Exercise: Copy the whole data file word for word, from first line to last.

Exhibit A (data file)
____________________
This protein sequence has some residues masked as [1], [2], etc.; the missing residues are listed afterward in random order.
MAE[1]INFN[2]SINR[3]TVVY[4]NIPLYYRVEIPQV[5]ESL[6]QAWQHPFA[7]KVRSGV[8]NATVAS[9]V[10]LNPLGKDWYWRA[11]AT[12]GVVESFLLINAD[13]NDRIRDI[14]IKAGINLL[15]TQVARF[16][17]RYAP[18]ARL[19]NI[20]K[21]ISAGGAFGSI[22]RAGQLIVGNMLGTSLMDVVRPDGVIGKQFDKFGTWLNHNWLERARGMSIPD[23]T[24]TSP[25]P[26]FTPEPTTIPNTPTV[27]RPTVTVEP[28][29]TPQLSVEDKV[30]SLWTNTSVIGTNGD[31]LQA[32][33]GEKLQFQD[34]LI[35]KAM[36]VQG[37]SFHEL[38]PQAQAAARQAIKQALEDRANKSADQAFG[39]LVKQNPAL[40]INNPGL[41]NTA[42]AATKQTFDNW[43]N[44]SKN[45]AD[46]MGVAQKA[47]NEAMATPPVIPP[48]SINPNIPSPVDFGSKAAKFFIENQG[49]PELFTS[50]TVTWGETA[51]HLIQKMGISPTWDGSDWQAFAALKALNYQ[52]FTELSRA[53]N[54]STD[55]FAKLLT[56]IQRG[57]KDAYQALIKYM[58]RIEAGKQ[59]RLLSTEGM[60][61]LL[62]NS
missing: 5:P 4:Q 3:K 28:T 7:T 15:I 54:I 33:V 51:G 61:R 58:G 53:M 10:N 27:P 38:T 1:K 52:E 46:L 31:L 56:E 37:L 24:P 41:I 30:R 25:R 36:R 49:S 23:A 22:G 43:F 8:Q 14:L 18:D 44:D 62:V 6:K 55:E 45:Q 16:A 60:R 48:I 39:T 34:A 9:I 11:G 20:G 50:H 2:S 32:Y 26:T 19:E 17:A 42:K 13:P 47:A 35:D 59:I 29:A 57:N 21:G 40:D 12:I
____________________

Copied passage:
This protein sequence has some residues masked as [1], [2], etc.; the missing residues are listed afterward in random order.
MAE[1]INFN[2]SINR[3]TVVY[4]NIPLYYRVEIPQV[5]ESL[6]QAWQHPFA[7]KVRSGV[8]NATVAS[9]V[10]LNPLGKDWYWRA[11]AT[12]GVVESFLLINAD[13]NDRIRDI[14]IKAGINLL[15]TQVARF[16][17]RYAP[18]ARL[19]NI[20]K[21]ISAGGAFGSI[22]RAGQLIVGNMLGTSLMDVVRPDGVIGKQFDKFGTWLNHNWLERARGMSIPD[23]T[24]TSP[25]P[26]FTPEPTTIPNTPTV[27]RPTVTVEP[28][29]TPQLSVEDKV[30]SLWTNTSVIGTNGD[31]LQA[32][33]GEKLQFQD[34]LI[35]KAM[36]VQG[37]SFHEL[38]PQAQAAARQAIKQALEDRANKSADQAFG[39]LVKQNPAL[40]INNPGL[41]NTA[42]AATKQTFDNW[43]N[44]SKN[45]AD[46]MGVAQKA[47]NEAMATPPVIPP[48]SINPNIPSPVDFGSKAAKFFIENQG[49]PELFTS[50]TVTWGETA[51]HLIQKMGISPTWDGSDWQAFAALKALNYQ[52]FTELSRA[53]N[54]STD[55]FAKLLT[56]IQRG[57]KDAYQALIKYM[58]RIEAGKQ[59]RLLSTEGM[60][61]LL[62]NS
missing: 5:P 4:Q 3:K 28:T 7:T 15:I 54:I 33:V 51:G 61:R 58:G 53:M 10:N 27:P 38:T 1:K 52:E 46:L 31:L 56:E 37:L 24:P 41:I 30:R 25:R 36:R 49:S 23:A 22:G 43:F 8:Q 14:L 18:D 44:D 62:V 6:K 55:E 45:Q 16:A 60:R 48:I 39:T 34:A 9:I 11:G 20:G 50:H 2:S 32:Y 26:T 19:E 17:A 42:K 13:P 47:A 35:D 59:I 29:A 57:N 21:G 40:D 12:I